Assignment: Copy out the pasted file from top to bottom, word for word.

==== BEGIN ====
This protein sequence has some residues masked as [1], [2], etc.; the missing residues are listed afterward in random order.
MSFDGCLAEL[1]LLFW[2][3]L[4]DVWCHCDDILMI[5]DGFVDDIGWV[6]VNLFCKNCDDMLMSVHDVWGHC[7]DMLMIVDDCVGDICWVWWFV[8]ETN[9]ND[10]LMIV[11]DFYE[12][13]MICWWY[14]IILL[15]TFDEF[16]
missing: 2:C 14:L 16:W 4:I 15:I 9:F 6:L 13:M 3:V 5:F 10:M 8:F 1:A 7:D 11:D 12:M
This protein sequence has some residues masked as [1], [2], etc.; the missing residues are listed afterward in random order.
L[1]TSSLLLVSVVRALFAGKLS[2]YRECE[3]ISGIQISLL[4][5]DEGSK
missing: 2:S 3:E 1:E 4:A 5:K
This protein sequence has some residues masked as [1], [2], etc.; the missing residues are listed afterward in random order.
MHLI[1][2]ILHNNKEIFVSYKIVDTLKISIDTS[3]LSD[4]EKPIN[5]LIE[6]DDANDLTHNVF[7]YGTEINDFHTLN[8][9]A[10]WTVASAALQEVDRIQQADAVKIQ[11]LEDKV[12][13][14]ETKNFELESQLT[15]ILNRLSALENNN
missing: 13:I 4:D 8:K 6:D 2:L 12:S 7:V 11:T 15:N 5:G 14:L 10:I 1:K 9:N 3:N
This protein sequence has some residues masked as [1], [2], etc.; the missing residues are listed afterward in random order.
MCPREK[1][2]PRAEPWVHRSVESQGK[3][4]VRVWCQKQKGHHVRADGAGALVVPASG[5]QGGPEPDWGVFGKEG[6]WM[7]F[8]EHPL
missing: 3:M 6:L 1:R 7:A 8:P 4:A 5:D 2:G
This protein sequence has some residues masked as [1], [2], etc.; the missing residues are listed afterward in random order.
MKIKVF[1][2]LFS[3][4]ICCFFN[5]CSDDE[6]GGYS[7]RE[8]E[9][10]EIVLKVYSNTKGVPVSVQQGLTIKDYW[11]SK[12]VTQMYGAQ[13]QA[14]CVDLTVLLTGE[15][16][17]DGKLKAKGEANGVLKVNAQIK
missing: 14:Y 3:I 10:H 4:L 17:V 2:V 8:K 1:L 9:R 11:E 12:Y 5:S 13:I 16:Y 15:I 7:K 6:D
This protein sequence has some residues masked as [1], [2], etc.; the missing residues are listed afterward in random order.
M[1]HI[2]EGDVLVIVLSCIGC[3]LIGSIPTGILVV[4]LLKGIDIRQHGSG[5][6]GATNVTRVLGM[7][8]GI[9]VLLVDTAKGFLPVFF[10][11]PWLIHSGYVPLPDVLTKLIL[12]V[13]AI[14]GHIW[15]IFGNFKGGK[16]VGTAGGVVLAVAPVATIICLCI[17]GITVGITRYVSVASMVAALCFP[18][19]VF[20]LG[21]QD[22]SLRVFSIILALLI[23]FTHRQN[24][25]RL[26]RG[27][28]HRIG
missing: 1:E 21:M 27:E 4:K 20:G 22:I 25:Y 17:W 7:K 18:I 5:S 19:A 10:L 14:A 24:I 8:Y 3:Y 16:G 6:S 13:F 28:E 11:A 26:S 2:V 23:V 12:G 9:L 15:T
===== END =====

This protein sequence has some residues masked as [1], [2], etc.; the missing residues are listed afterward in random order.
MSFDGCLAEL[1]LLFW[2][3]L[4]DVWCHCDDILMI[5]DGFVDDIGWV[6]VNLFCKNCDDMLMSVHDVWGHC[7]DMLMIVDDCVGDICWVWWFV[8]ETN[9]ND[10]LMIV[11]DFYE[12][13]MICWWY[14]IILL[15]TFDEF[16]
missing: 2:C 14:L 16:W 4:I 15:I 9:F 6:L 13:M 3:V 5:F 10:M 8:F 1:A 7:D 11:D 12:M
This protein sequence has some residues masked as [1], [2], etc.; the missing residues are listed afterward in random order.
L[1]TSSLLLVSVVRALFAGKLS[2]YRECE[3]ISGIQISLL[4][5]DEGSK
missing: 2:S 3:E 1:E 4:A 5:K
This protein sequence has some residues masked as [1], [2], etc.; the missing residues are listed afterward in random order.
MHLI[1][2]ILHNNKEIFVSYKIVDTLKISIDTS[3]LSD[4]EKPIN[5]LIE[6]DDANDLTHNVF[7]YGTEINDFHTLN[8][9]A[10]WTVASAALQEVDRIQQADAVKIQ[11]LEDKV[12][13][14]ETKNFELESQLT[15]ILNRLSALENNN
missing: 13:I 4:D 8:K 6:D 2:L 12:S 7:V 11:T 15:N 5:G 14:L 10:I 1:K 9:N 3:N
This protein sequence has some residues masked as [1], [2], etc.; the missing residues are listed afterward in random order.
MCPREK[1][2]PRAEPWVHRSVESQGK[3][4]VRVWCQKQKGHHVRADGAGALVVPASG[5]QGGPEPDWGVFGKEG[6]WM[7]F[8]EHPL
missing: 3:M 6:L 1:R 7:A 8:P 4:A 5:D 2:G
This protein sequence has some residues masked as [1], [2], etc.; the missing residues are listed afterward in random order.
MKIKVF[1][2]LFS[3][4]ICCFFN[5]CSDDE[6]GGYS[7]RE[8]E[9][10]EIVLKVYSNTKGVPVSVQQGLTIKDYW[11]SK[12]VTQMYGAQ[13]QA[14]CVDLTVLLTGE[15][16][17]DGKLKAKGEANGVLKVNAQIK
missing: 14:Y 3:I 10:H 4:L 17:V 2:V 8:K 1:L 9:R 11:E 12:Y 5:S 13:I 16:Y 15:I 7:K 6:D
This protein sequence has some residues masked as [1], [2], etc.; the missing residues are listed afterward in random order.
M[1]HI[2]EGDVLVIVLSCIGC[3]LIGSIPTGILVV[4]LLKGIDIRQHGSG[5][6]GATNVTRVLGM[7][8]GI[9]VLLVDTAKGFLPVFF[10][11]PWLIHSGYVPLPDVLTKLIL[12]V[13]AI[14]GHIW[15]IFGNFKGGK[16]VGTAGGVVLAVAPVATIICLCI[17]GITVGITRYVSVASMVAALCFP[18][19]VF[20]LG[21]QD[22]SLRVFSIILALLI[23]FTHRQN[24][25]RL[26]RG[27][28]HRIG
missing: 1:E 21:M 27:E 4:K 20:G 22:I 25:Y 17:W 7:K 18:I 5:S 19:A 10:L 14:A 24:I 8:Y 3:Y 16:G 6:S 13:F 28:E 11:A 26:S 2:V 23:V 12:G 9:L 15:T